In closing: I recommend avoiding the “command and control” mentality in favor of “inspire and innovate”. Tech leads (and technology leaders in general) aren’t running military operations; we are engaged in creative endeavors.
Well, well, well. Look what the samurai dragged in. An updated version of my Legacy Dependency Kata. I’ll have to update the Coding Kata Resources page.
I’m not proud to admit that there even was a v1.0 at the moment. Let me explain.
Just over two years ago, I was experimenting with writing katas, presenting at code conventions, and running a coding dojo. It turns out. I wasn’t super fantastic at any of these things. Nevertheless, I wrote a kata, ran it a few times with the kind folks in my dojo, and proceeded to share it with the delightful folks at Utah Code Camp 2014. Reviews were mixed, but overall I felt good about it.
Fast forward to the present. While planning the lunchtime learning schedule for our recent SAFe Program Increment, there was an opening, and I, ever so graciously, decided to run my Legacy Dependency Kata for folks who may not have had the chance to see it before. Upon thoroughly embarrassing myself with some of the crappiest kata slides in existence (slides even I couldn’t completely fathom), I recognized that my life would be forfeit if folks were forced to do the kata again with the same slides the following day.
I dashed to revise the slides and spent many hours on the task. When I presented the kata on the second day, it was a much more successful attempt. I’d go so far as to call it a version 1.7. I spent some more time and enlisted the advice of the ever-gracious and capable Kaleb Pedersen in finalizing v2.0. The source code is still the same. Legacy code problems from 2 years ago are still very similar to what they are today.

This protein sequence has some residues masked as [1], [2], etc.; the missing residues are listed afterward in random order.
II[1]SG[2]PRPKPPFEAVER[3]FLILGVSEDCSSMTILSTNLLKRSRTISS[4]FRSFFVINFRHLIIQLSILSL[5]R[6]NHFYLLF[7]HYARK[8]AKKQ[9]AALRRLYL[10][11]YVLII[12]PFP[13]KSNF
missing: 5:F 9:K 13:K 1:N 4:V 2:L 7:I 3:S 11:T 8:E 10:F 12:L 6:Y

I think the new slides do their job. Could this kata still be better? Without a doubt. Please submit your recommendations in the comments or feel free to yell at me on Twitter. I’m sure I deserve it for something.
Without further adieu, I give you Legacy Dependency Kata Version Two.
Ok, I’m going to share this like no one has ever thought of it before.
The other day, I was giving a lightning talk at Utah Software Craftsmanship about how I run bi-weekly team meetings with Lean Coffee. In short, I highly recommend the practice. It helps keep our meetings quick and on-task. Succinct really.